In theory, private equity managers have no interest in keeping client money.  True, they get a recurring yearly management fee of around 1% of the assets under management (based, incidentally, on their own estimate of asset value–another bone of contention).  But their big payoff comes from their “carried interest,”  the 20% or so of the capital gains generated by each project that clients cede to them.  Private equity managers only collect this when the project is sold and proceeds returned to the clients.

The details, including the “sell by” date, are all spelled out in the private equity contracts.

How, then, can “zombies” arise?

The combination of two circumstances keeps them lurching around:

–failed investments, ones with no capital gains possibility, and

–clauses in the early private equity contracts that gave the managers (unlimited) extra time to find a buyer.  The intention was good–to not force the private equity managers to sell at a bad time.  In most cases, however, there was no other provision giving clients a course of action if they disagreed with the managers’ assessment.

The result is hundreds of failed private equity funds that refuse to liquidate, because managers want to continue collecting an annual fee.  They claim they’re looking for buyers, but…  The WSJ thinks that what we’re seeing now is just the tip of the iceberg.

two lessons

1.  Buy in haste, repent at leisure.  In the early days of any new investment fad, buyers rush headlong to be one of the first owners of the new thing.  They rarely look carefully.  If they are alerted about possible pitfalls, like no recourse if the private equity manager refuses to give back remaining money, they ignore the warnings.

2.  In desperate times, almost no one remains honest.  I’m an optimist.  I have great faith in human nature.  But in “zombie” circumstances, this is always a foolish bet.  At the very least, a professional with an obligation to protect clients’ assets shouldn’t rely on the kindness of strangers.

why not let sleeping dogs lie?

Institutional investors appear to be making a big push now to get their dud private equity investments resolved, even by selling them for half nothing (assuming they can find a buyer at all).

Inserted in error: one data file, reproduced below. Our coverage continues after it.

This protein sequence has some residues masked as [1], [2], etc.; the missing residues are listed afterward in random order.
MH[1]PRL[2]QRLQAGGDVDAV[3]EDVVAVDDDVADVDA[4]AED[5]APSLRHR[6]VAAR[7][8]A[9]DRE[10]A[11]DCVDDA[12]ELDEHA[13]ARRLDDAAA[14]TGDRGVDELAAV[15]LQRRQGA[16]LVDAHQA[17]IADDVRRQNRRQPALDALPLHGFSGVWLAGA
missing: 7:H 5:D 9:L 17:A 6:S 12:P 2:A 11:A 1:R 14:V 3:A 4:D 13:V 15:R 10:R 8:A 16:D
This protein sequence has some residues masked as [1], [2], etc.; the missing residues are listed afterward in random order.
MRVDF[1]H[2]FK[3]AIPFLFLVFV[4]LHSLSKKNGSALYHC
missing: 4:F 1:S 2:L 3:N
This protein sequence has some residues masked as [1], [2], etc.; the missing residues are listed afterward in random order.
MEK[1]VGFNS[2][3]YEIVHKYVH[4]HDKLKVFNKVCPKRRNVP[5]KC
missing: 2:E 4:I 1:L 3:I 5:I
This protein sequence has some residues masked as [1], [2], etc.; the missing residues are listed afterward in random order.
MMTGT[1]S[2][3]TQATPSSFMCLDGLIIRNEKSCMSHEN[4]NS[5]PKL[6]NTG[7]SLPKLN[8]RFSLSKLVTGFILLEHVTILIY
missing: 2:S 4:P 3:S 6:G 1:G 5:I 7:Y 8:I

Two reasons:

–for taxable investors, an investment loss has an important tax value.  The present value of the loss deteriorates over time, so the sooner it’s used, the more it’s worth.

–keeping a dud investment on your balance sheet makes you look like an idiot.  Well, when you bought the thing, you were an idiot.  That’s the way it is.

But there’s invariably someone on your board of directors who will ask about it at every meeting.  Prospective clients may even make little gasping sounds if they recognize it on your list of holdings.  The black eye you’ve given yourself will only fully disappear when the investment is sold.  This is especially important if you see more of these coming down the track.


MSFT is making its own tablet …why?

the Surface tablet

Two days ago, in Los Angeles of all places, MSFT unveiled its new Surface tablet.  You can see pictures and get specifications at the company’s still-under-construction Surface website.

The tablet, slightly more oblong than the iPad but otherwise quite similar, will be available through MSFT’s bricks-and -mortar stores, as well as online.  There will be two versions, one driven by an ARM chip and a heavier-duty one driven by an INTC processor.

Although details are scanty, debut appears to be set for at least the lighter model late this year.

plusses vs. the iPad

There are some.  For instance,

–the iPad comes with a watered-down version of the Safari browser.  Ugh.  Surface will presumably let you use Chrome.

–there’s no easy way to type on an iPad.  I’m using the latest Logitech keyboard/cover on mine.  But even though reviewers say it’s the best yet, it’s still pretty clunky.  Surface has a lightweight keyboard/cover.

Of course, you can use the dictation feature on the iPad.  But try that in a library or on the train.

–you can’t create an Office document on an iPad, either.  Surface will come with special editions of Office, although whether the software will be available on Day 1 isn’t clear.

why have a Windows tablet?

Tablets are a great form factor–something MSFT knew when it pioneered the tablet almost a decade ago.  The company’s versions were just too big and clunky to be successful.

Thanks to AAPL, corporations now want to use tablets.  So do schools and colleges.  But the fact you can’t create usable documents or spreadsheets is a big drawback.  The longer this situation exists, the more pressure there is for tablet fans to create a non-MSFT solution to their productivity needs.

So the lack of a viable MSFT tablet is a continuing threat to one of MSFT’s core businesses.

why make one?

The first thing that comes to mind is that MSFT doesn’t think much of the tablet offerings by HPQ, DELL or their Asian competitors. That’s probably right.  You don’t see people camping out in front of Best Buy to be the first to own their latest models.

However, look at INTC.  To get the Ultrabook going, INTC created reference designs for the new product it wanted.  It gave the Ultrabook blueprints to manufacturers for free and promised them a lot of advertising support for any products that met its specifications.  Why didn’t MSFT follow suit?